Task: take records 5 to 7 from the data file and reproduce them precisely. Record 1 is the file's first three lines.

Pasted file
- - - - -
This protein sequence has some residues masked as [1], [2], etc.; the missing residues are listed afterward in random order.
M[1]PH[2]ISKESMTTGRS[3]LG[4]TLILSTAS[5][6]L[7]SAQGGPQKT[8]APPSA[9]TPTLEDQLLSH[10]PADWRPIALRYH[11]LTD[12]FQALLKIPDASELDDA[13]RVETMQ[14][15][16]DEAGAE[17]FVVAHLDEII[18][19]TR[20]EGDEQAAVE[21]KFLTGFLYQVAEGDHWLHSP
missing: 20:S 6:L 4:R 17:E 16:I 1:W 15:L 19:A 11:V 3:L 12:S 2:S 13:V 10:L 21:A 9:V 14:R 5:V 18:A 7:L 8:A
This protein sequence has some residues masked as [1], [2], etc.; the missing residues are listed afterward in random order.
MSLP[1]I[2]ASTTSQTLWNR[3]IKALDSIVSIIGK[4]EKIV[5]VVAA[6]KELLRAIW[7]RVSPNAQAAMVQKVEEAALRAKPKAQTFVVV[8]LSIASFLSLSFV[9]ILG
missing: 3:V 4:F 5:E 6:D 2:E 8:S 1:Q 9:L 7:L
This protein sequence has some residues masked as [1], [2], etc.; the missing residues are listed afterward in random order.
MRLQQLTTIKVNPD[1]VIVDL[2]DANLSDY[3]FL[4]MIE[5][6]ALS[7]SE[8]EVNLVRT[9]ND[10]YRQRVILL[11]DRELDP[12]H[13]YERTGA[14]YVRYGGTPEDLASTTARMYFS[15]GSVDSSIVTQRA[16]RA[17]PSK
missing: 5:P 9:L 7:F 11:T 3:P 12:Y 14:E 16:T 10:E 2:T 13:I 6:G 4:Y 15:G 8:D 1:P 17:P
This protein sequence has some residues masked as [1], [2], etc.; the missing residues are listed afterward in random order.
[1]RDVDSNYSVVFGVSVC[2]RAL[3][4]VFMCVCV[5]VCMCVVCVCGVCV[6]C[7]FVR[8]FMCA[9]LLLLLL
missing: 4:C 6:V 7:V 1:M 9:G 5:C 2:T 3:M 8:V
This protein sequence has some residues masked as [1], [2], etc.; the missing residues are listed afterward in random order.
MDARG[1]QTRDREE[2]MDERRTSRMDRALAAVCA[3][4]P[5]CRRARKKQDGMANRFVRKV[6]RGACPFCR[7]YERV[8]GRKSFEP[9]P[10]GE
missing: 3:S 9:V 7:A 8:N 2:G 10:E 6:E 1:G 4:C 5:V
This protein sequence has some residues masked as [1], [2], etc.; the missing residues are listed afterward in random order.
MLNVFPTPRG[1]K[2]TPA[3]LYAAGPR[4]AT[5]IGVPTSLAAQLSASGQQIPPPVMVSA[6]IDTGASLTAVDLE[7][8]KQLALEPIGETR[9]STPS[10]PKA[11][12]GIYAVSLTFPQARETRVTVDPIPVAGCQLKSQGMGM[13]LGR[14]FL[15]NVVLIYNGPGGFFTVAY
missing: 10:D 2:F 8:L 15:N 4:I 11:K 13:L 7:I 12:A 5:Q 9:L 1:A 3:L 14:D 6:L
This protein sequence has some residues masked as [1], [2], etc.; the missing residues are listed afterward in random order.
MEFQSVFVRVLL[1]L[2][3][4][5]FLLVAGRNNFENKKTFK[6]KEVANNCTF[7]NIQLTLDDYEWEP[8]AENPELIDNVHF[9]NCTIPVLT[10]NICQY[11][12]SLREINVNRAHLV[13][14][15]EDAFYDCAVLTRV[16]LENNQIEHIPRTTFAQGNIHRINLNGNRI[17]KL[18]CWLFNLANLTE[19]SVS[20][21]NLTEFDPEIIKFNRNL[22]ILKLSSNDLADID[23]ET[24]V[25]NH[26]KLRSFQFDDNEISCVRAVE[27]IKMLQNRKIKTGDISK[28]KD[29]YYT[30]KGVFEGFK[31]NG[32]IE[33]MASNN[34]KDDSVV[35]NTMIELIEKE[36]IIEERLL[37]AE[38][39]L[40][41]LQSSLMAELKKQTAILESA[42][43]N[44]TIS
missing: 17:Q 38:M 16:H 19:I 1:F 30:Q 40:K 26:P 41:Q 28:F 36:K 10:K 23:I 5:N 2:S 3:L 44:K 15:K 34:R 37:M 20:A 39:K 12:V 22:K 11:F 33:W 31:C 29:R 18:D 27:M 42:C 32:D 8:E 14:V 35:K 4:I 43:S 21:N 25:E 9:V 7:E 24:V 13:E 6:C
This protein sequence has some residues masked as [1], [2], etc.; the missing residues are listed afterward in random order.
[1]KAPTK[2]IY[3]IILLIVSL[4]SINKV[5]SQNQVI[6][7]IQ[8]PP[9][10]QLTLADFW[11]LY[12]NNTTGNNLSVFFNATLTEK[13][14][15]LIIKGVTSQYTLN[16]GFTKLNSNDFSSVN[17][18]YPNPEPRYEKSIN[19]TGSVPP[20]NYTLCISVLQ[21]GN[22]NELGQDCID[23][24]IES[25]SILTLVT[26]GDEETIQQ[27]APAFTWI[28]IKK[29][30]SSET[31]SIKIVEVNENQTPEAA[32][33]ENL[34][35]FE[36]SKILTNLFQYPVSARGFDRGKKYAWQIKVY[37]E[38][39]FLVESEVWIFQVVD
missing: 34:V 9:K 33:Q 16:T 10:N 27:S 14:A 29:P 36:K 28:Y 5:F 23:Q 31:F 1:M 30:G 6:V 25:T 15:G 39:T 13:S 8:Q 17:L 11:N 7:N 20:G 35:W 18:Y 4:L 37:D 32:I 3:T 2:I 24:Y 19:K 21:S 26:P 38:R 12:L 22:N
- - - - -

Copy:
This protein sequence has some residues masked as [1], [2], etc.; the missing residues are listed afterward in random order.
MDARG[1]QTRDREE[2]MDERRTSRMDRALAAVCA[3][4]P[5]CRRARKKQDGMANRFVRKV[6]RGACPFCR[7]YERV[8]GRKSFEP[9]P[10]GE
missing: 3:S 9:V 7:A 8:N 2:G 10:E 6:E 1:G 4:C 5:V
This protein sequence has some residues masked as [1], [2], etc.; the missing residues are listed afterward in random order.
MLNVFPTPRG[1]K[2]TPA[3]LYAAGPR[4]AT[5]IGVPTSLAAQLSASGQQIPPPVMVSA[6]IDTGASLTAVDLE[7][8]KQLALEPIGETR[9]STPS[10]PKA[11][12]GIYAVSLTFPQARETRVTVDPIPVAGCQLKSQGMGM[13]LGR[14]FL[15]NVVLIYNGPGGFFTVAY
missing: 10:D 2:F 8:L 15:N 4:I 11:K 13:L 7:I 12:A 5:Q 9:L 1:A 3:L 14:D 6:L
This protein sequence has some residues masked as [1], [2], etc.; the missing residues are listed afterward in random order.
MEFQSVFVRVLL[1]L[2][3][4][5]FLLVAGRNNFENKKTFK[6]KEVANNCTF[7]NIQLTLDDYEWEP[8]AENPELIDNVHF[9]NCTIPVLT[10]NICQY[11][12]SLREINVNRAHLV[13][14][15]EDAFYDCAVLTRV[16]LENNQIEHIPRTTFAQGNIHRINLNGNRI[17]KL[18]CWLFNLANLTE[19]SVS[20][21]NLTEFDPEIIKFNRNL[22]ILKLSSNDLADID[23]ET[24]V[25]NH[26]KLRSFQFDDNEISCVRAVE[27]IKMLQNRKIKTGDISK[28]KD[29]YYT[30]KGVFEGFK[31]NG[32]IE[33]MASNN[34]KDDSVV[35]NTMIELIEKE[36]IIEERLL[37]AE[38][39]L[40][41]LQSSLMAELKKQTAILESA[42][43]N[44]TIS
missing: 17:Q 38:M 16:H 19:I 1:F 30:Q 40:K 26:P 41:Q 28:F 36:K 10:K 23:I 5:N 2:S 3:L 44:K 15:K 34:R 37:M 20:A 39:K 12:V 22:K 11:F 33:W 31:C 29:R 18:D 27:M 42:C 32:D 8:E 14:V 35:K 4:I 43:S 21:N 25:E 9:V 7:E 24:V 13:E 6:C